Unfortunately, the fund, first used after the filming of Gladiator in 2000, has since been abandoned.

“If Fort Ricasoli is to be saved, there needs to be the political will. Without this, nothing will be done and the fort will be lost forever,” said the FWA president.

He said that there needs to be a well-thought-out plan that would first see that all parts in danger of collapsing are properly shored up, all water entry is stopped and that the waves are tamed by using artificial reefs located some distance out at sea.

“Then, a sympathetic use for the whole of the fort – one which ideally should also be self-sustainable – should be found. Opening it up as a heritage attraction will be good but that alone will never generate enough funds for its maintenance. Hence, a mixed-use approach may be considered, which could still include film-making.”

Farrugia said that the fort is probably the largest building in Malta, so that alone should offer huge opportunities. “But one should see at that as an opportunity and an asset, not just as a problem to be resolved.”


Suitable re-use

Din l-Art Helwa president Maria Grazia Cassar said that the fort has been in a state of decline for many years, and reports on its condition have even been published in the organisation’s magazine Vigilo.

She said that a holistic conservation and restoration programme should be in place, to prevent further damage and mitigate the risks of it being lost, especially on the seaward side.

“As one of the most important heritage sites in Malta, a suitable re-use should be sought, which would make it accessible to the public, even with restrictions if necessary,” said Cassar, adding that the recent restoration of the main gateway was commendable.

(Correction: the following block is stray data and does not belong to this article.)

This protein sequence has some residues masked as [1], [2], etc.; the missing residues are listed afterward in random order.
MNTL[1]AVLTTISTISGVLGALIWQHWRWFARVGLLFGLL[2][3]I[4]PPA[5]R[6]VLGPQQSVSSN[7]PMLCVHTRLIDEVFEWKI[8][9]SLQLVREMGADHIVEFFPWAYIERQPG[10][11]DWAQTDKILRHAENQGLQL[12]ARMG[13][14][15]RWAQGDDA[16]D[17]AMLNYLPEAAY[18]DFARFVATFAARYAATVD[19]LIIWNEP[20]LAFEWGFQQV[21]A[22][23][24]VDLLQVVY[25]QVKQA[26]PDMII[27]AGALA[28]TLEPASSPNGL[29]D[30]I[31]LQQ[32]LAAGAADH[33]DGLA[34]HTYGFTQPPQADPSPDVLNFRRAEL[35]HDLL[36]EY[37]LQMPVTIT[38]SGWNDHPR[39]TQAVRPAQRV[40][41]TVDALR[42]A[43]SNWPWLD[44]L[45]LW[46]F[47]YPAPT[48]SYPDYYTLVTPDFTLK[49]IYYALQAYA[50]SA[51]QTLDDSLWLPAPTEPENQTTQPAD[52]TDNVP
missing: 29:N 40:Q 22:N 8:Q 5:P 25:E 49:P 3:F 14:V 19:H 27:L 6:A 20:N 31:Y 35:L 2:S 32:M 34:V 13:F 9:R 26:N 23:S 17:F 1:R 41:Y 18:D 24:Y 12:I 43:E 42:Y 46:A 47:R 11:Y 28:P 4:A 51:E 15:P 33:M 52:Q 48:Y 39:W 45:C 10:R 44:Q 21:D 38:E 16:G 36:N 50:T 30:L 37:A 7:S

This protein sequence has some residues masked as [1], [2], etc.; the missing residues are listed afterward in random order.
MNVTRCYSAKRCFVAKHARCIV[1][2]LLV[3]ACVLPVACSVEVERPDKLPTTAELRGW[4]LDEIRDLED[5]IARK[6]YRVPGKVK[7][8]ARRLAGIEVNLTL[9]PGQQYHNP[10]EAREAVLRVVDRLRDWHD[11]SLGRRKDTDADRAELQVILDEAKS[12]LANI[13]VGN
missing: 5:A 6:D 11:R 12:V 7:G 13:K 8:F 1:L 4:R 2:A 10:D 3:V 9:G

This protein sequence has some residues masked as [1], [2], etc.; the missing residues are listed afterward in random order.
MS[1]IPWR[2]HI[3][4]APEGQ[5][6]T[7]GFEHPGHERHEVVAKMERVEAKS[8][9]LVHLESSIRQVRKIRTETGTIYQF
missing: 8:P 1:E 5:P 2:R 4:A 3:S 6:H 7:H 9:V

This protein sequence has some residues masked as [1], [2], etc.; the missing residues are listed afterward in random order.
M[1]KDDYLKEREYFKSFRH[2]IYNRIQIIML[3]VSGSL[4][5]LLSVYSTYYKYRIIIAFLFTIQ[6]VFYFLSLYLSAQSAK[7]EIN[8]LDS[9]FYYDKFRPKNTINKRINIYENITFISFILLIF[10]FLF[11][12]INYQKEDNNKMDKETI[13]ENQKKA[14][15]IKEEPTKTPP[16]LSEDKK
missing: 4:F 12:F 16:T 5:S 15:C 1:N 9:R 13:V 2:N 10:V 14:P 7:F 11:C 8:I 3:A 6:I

Over the past few months, appeals for the conservation of the fort have been launched by Partit Demokratiku, the Kalkara Heritage Association and Labour MP Glenn Bedingfield, among others.


A brief history

Fort Ricasoli was built by the Order of the Knights of Saint John between 1670 and 1698. It occupies a promontory known as Gallows’ Point and the north shore of Rinella Bay, commanding the entrance to Grand Harbour along with Fort Saint Elmo.

The fort saw action during the French invasion of Malta in 1798. Its garrison held out against the French until Grand Master Hompesch capitulated to Napoleon Bonaparte.

It was later taken over by the British, who used it as part of the harbour defences and in later years it was used as military hospital – at one point housing patients during a cholera outbreak.

Parts of the fort were damaged during the aerial bombardments of World War II.

HMS Ricasoli was decommissioned in the 1960s and its role changed into an industrial one. Part of the inward side of the fort is used by a ship tank cleaning facility while most of the upper part is used for film production.

The fort was famously used for the production of Ridley Scott’s Gladiator in 2000 and other productions partly filmed there include Troy (2004), Agora (2009) and Assassin’s Creed (2016).

The first season of Game of Thrones used various parts of the fort to represent the ‘Red Keep’.

Drone footage/photos: James Caruana/Neil Camilleri